When the Maldives reopened unconditionally in July 2020, it became an even more attractive option for travelers, particularly as rival destinations like Tahiti, Bali and Phuket remained closed to international travelers.
However, officials were forced to tighten up restrictions again a few months later, requiring all travelers to show proof of a negative Covid-19 test upon arrival in the Maldives from September.
Despite these initial stumbling blocks, the exotic destination managed to keep infection rates low last year and attracted around 500,000 visitors before beginning its six-month vaccination rollout, which is perhaps a positive sign for the Seychelles.
Path to recovery
The popular destination's revenues from tourism decreased by 62% in 2020 due to the Covid-19 pandemic.
Although allowing international travelers to enter regardless of their vaccination status is a major step in the right direction, the current ban on travel in the UK, one of the Seychelles biggest European markets, continues to be a hurdle.
The earliest date Britons are likely to be able to take a foreign holiday is May 17. It was recently announced that anyone caught traveling abroad from England without a valid reason before then may soon be subject to a £5,000 ($7,000) fine. The Seychelles is also presently on the UK's red list, which means UK and Irish residents who visit will be required to buy a "quarantine package" for £1,750 ($2,400) which includes accommodation in a government-approved hotel, transport to the accommodation, and Covid-19 testing, when they return home.
"Unfortunately there are still restrictions in quite a few of our traditional source markets and the citizens cannot travel," says Sherin Francis, chief executive officer of the Seychelles Tourism Board.
According to Francis, many of the travelers arriving in the Seychelles now are from places such as Russia, Poland, Romania, Bulgaria, India, Israel and the United Arab Emirates.
"These are not markets we would usually depend on for tourism arrivals, but we've realized that no market is insignificant."
As is the case throughout most of the world, visitors are required to wear face masks, maintain social distancing rules and sanitize their hands regularly.
However, Francis stresses that the experience of holidaying in the Seychelles remains unparalleled regardless of any restrictions.
"There are very few destinations that are currently open to tourism with simple straightforward entry measures," she says.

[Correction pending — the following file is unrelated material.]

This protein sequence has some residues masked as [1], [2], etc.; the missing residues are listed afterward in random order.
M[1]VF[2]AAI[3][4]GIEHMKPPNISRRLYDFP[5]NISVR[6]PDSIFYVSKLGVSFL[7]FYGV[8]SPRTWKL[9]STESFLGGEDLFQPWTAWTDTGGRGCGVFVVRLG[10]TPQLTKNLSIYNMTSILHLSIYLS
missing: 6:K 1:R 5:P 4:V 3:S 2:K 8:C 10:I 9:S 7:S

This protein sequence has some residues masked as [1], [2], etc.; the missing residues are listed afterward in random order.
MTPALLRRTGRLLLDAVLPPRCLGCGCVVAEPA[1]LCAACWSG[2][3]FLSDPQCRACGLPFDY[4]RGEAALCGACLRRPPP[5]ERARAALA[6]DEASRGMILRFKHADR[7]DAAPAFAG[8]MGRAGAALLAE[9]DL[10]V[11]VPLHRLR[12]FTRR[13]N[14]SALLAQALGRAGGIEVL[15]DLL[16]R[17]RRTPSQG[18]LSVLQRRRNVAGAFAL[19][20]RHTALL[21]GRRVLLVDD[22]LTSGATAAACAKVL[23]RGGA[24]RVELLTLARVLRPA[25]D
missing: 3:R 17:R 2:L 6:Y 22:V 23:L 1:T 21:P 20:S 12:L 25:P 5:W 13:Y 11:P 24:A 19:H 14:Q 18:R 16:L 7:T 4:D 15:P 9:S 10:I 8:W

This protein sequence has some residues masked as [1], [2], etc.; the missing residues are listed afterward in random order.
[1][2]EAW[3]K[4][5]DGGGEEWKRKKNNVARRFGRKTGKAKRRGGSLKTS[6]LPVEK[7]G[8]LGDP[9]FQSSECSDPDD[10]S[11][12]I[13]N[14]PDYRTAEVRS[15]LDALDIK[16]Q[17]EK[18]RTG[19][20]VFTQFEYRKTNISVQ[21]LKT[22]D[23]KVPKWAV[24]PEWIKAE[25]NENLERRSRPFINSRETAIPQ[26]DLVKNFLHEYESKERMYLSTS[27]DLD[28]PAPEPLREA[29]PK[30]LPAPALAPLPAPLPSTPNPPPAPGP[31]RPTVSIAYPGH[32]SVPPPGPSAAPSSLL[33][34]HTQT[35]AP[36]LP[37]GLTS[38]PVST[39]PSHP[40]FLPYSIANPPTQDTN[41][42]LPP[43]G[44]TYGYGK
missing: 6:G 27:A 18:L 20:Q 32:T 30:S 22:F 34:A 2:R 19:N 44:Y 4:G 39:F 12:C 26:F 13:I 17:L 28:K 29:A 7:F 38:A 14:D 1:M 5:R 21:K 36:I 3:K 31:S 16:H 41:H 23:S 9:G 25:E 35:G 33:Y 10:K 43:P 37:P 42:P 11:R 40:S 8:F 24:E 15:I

Travelers to the Seychelles are no longer subject to any quarantine requirements or movement restrictions.
"And just like our slogan says, we really are 'another world.' I don't think there's another destination that can provide this kind of experience.
"The nature, the slow pace of life, the green lush vegetation, the beautiful beaches. Warm temperatures all year round.
"All of this together truly makes the Seychelles a magical place to be, especially during a time when people are looking for outdoor activities, for nature and for fresh air."
Near the equator, Bird Island is one of the most unique of Seychelles' 115 islands. It is also home to a very special character, whose presence makes you feel like you've traveled back in time.
About 535 hotel establishments in the Seychelles have received the appropriate training and are licensed to received international travelers at this point in time.
While getting its tourism industry back on track is a huge priority for the nation, keeping both visitors and residents safe remains of paramount concern.
"Safety has always been a very strong USP for us," says Francis.
As a result, the new measures are to be reviewed continuously to ensure that "the health and safety of the visitors and the local population are not compromised."
"Our health officials have been involved in everything that we've done," adds Radegonde. "We wouldn't have made the decisions that we've made without their blessing.
"We're comfortable that the measures we've put in place are tight enough. Of course this is a fluid situation, nobody knows exactly where Covid is going.
"You hear of different variants every day. So if there are changes, we will adapt our protocol accordingly. It's never going to be 100% fool proof. People are still going to be infected, there's no doubt about that.
"But in terms of the measures that we've put in place, we are confident that, not only will we be protecting our population, but also our visitors."